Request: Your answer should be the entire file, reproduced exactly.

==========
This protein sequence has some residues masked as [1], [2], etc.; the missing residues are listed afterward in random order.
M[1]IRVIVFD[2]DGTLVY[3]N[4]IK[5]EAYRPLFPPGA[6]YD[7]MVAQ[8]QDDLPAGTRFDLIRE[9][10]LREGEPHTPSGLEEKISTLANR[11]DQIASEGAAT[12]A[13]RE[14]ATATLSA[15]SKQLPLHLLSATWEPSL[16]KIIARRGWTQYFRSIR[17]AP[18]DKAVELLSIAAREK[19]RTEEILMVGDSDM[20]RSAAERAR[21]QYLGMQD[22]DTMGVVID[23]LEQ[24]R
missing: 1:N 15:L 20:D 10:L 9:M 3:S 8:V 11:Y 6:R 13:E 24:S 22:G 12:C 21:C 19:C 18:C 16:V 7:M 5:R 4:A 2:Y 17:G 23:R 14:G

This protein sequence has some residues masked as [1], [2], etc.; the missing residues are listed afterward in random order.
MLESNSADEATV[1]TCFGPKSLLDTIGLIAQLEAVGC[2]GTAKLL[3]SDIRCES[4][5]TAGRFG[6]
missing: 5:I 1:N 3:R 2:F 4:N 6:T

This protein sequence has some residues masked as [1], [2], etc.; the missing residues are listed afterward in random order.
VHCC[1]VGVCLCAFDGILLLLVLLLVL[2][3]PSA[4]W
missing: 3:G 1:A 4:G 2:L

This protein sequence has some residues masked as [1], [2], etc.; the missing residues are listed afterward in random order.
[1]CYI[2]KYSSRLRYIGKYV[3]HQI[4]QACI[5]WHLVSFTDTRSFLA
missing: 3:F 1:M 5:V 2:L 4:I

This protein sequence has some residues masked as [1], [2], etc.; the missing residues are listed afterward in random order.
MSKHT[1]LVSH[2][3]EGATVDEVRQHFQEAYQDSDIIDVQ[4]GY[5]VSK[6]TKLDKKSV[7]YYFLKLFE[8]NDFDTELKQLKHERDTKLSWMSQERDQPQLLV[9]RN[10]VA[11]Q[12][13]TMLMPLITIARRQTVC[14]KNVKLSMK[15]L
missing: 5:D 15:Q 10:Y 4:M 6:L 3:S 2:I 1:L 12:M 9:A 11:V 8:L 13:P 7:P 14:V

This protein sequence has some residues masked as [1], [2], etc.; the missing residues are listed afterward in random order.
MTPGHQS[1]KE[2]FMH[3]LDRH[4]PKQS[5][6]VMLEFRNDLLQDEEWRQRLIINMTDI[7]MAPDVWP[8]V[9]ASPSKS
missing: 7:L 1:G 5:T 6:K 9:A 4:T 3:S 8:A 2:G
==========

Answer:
This protein sequence has some residues masked as [1], [2], etc.; the missing residues are listed afterward in random order.
M[1]IRVIVFD[2]DGTLVY[3]N[4]IK[5]EAYRPLFPPGA[6]YD[7]MVAQ[8]QDDLPAGTRFDLIRE[9][10]LREGEPHTPSGLEEKISTLANR[11]DQIASEGAAT[12]A[13]RE[14]ATATLSA[15]SKQLPLHLLSATWEPSL[16]KIIARRGWTQYFRSIR[17]AP[18]DKAVELLSIAAREK[19]RTEEILMVGDSDM[20]RSAAERAR[21]QYLGMQD[22]DTMGVVID[23]LEQ[24]R
missing: 1:N 15:L 20:D 10:L 9:M 3:S 8:V 11:Y 6:R 13:E 24:S 22:G 12:C 21:C 19:C 18:C 16:V 7:M 5:R 4:A 2:Y 17:G 23:R 14:G

This protein sequence has some residues masked as [1], [2], etc.; the missing residues are listed afterward in random order.
MLESNSADEATV[1]TCFGPKSLLDTIGLIAQLEAVGC[2]GTAKLL[3]SDIRCES[4][5]TAGRFG[6]
missing: 5:I 1:N 3:R 2:F 4:N 6:T

This protein sequence has some residues masked as [1], [2], etc.; the missing residues are listed afterward in random order.
VHCC[1]VGVCLCAFDGILLLLVLLLVL[2][3]PSA[4]W
missing: 3:G 1:A 4:G 2:L

This protein sequence has some residues masked as [1], [2], etc.; the missing residues are listed afterward in random order.
[1]CYI[2]KYSSRLRYIGKYV[3]HQI[4]QACI[5]WHLVSFTDTRSFLA
missing: 3:F 1:M 5:V 2:L 4:I

This protein sequence has some residues masked as [1], [2], etc.; the missing residues are listed afterward in random order.
MSKHT[1]LVSH[2][3]EGATVDEVRQHFQEAYQDSDIIDVQ[4]GY[5]VSK[6]TKLDKKSV[7]YYFLKLFE[8]NDFDTELKQLKHERDTKLSWMSQERDQPQLLV[9]RN[10]VA[11]Q[12][13]TMLMPLITIARRQTVC[14]KNVKLSMK[15]L
missing: 5:D 15:Q 10:Y 4:M 6:L 3:S 2:I 1:L 12:M 9:A 11:V 8:L 13:P 7:P 14:V

This protein sequence has some residues masked as [1], [2], etc.; the missing residues are listed afterward in random order.
MTPGHQS[1]KE[2]FMH[3]LDRH[4]PKQS[5][6]VMLEFRNDLLQDEEWRQRLIINMTDI[7]MAPDVWP[8]V[9]ASPSKS
missing: 7:L 1:G 5:T 6:K 9:A 4:T 3:S 8:A 2:G